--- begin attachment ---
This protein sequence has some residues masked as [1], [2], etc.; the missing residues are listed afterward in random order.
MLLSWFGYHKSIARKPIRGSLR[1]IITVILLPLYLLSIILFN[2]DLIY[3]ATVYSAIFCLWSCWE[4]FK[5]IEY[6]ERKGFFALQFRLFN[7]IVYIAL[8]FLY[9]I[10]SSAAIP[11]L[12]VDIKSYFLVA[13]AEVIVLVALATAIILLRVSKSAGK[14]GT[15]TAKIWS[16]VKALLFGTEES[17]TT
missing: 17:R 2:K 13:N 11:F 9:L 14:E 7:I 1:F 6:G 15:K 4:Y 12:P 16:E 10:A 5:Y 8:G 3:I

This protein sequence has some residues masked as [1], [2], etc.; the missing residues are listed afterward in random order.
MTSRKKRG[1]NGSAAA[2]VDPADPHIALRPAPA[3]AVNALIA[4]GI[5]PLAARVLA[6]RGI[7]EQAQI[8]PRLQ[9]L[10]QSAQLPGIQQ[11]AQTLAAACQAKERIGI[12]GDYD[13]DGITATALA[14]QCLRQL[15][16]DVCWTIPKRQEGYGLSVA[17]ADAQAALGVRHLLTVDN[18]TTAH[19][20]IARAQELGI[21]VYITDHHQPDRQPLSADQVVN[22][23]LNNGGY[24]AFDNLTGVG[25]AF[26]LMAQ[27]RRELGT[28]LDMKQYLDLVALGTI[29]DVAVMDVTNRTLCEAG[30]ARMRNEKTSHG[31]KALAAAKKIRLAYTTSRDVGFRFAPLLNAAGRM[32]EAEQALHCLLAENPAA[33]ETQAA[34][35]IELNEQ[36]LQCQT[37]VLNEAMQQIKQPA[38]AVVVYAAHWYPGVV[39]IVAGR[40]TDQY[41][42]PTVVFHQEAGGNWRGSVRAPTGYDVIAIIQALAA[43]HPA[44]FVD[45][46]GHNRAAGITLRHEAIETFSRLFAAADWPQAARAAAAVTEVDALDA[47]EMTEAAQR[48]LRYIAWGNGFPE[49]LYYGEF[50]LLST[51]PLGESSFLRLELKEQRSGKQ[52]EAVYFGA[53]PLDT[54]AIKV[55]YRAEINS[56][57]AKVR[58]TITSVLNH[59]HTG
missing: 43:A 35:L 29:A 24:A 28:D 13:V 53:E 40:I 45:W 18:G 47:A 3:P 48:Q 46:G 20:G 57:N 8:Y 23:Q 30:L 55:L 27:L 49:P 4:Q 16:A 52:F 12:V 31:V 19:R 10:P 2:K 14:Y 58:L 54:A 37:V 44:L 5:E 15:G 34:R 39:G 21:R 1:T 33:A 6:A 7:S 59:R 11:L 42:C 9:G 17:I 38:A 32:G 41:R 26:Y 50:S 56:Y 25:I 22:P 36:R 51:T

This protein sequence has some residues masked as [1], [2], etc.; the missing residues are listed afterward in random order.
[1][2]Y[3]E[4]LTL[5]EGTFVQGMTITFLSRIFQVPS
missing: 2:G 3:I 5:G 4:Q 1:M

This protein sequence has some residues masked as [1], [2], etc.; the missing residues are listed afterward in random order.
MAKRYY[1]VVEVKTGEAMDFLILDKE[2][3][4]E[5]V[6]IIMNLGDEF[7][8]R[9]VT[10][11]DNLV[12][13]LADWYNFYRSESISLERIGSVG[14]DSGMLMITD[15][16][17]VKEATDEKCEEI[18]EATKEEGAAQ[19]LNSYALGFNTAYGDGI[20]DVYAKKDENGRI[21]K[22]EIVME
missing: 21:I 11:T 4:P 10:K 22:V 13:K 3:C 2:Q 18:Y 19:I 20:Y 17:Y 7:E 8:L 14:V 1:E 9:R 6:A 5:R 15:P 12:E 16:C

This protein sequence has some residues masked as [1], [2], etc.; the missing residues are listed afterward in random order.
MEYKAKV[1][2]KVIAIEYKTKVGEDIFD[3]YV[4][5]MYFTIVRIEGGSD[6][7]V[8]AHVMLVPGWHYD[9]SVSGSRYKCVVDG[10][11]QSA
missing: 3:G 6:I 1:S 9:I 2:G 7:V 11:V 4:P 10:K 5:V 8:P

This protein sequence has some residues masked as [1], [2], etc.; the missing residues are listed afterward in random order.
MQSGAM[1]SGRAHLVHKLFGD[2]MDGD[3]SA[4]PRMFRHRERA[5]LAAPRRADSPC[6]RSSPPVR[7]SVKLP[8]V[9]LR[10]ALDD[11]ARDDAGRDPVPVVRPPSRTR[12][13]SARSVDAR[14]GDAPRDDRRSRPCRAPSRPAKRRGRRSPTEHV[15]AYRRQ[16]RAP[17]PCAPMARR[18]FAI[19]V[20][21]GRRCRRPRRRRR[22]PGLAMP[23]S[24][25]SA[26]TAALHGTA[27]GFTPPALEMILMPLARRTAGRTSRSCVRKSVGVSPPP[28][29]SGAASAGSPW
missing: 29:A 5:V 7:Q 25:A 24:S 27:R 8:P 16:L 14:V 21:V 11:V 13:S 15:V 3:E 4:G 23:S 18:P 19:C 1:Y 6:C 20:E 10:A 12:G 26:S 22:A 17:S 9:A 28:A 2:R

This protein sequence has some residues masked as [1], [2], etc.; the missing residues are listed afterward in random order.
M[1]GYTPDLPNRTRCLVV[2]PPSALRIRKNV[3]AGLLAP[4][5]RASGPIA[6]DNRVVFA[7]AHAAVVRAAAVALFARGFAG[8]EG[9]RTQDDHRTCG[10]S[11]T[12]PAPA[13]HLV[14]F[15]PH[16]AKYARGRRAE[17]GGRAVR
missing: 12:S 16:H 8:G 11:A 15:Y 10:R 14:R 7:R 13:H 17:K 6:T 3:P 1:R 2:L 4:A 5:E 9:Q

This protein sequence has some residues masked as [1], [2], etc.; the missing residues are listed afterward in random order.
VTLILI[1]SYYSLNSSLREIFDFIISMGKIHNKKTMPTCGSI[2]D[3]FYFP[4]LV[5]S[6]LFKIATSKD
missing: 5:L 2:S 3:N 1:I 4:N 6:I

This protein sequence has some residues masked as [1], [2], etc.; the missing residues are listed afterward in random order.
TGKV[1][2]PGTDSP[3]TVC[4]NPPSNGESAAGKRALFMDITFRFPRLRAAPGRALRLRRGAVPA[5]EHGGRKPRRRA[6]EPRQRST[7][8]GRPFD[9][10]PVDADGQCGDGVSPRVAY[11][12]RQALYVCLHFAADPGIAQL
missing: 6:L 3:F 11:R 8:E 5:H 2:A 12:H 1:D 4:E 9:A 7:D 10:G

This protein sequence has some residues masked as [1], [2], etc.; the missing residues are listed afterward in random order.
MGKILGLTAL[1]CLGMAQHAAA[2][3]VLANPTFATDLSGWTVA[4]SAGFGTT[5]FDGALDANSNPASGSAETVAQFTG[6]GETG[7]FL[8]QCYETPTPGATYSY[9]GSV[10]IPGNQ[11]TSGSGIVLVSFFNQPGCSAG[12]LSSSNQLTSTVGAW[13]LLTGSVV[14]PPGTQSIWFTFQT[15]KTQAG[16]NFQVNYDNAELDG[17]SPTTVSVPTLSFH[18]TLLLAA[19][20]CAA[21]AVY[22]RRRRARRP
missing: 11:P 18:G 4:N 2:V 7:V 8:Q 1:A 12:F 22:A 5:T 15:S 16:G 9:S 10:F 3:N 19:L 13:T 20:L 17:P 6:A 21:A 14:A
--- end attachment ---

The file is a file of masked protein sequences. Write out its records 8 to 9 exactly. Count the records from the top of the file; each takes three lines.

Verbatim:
This protein sequence has some residues masked as [1], [2], etc.; the missing residues are listed afterward in random order.
VTLILI[1]SYYSLNSSLREIFDFIISMGKIHNKKTMPTCGSI[2]D[3]FYFP[4]LV[5]S[6]LFKIATSKD
missing: 5:L 2:S 3:N 1:I 4:N 6:I

This protein sequence has some residues masked as [1], [2], etc.; the missing residues are listed afterward in random order.
TGKV[1][2]PGTDSP[3]TVC[4]NPPSNGESAAGKRALFMDITFRFPRLRAAPGRALRLRRGAVPA[5]EHGGRKPRRRA[6]EPRQRST[7][8]GRPFD[9][10]PVDADGQCGDGVSPRVAY[11][12]RQALYVCLHFAADPGIAQL
missing: 6:L 3:F 11:R 8:E 5:H 2:A 12:H 1:D 4:E 9:A 7:D 10:G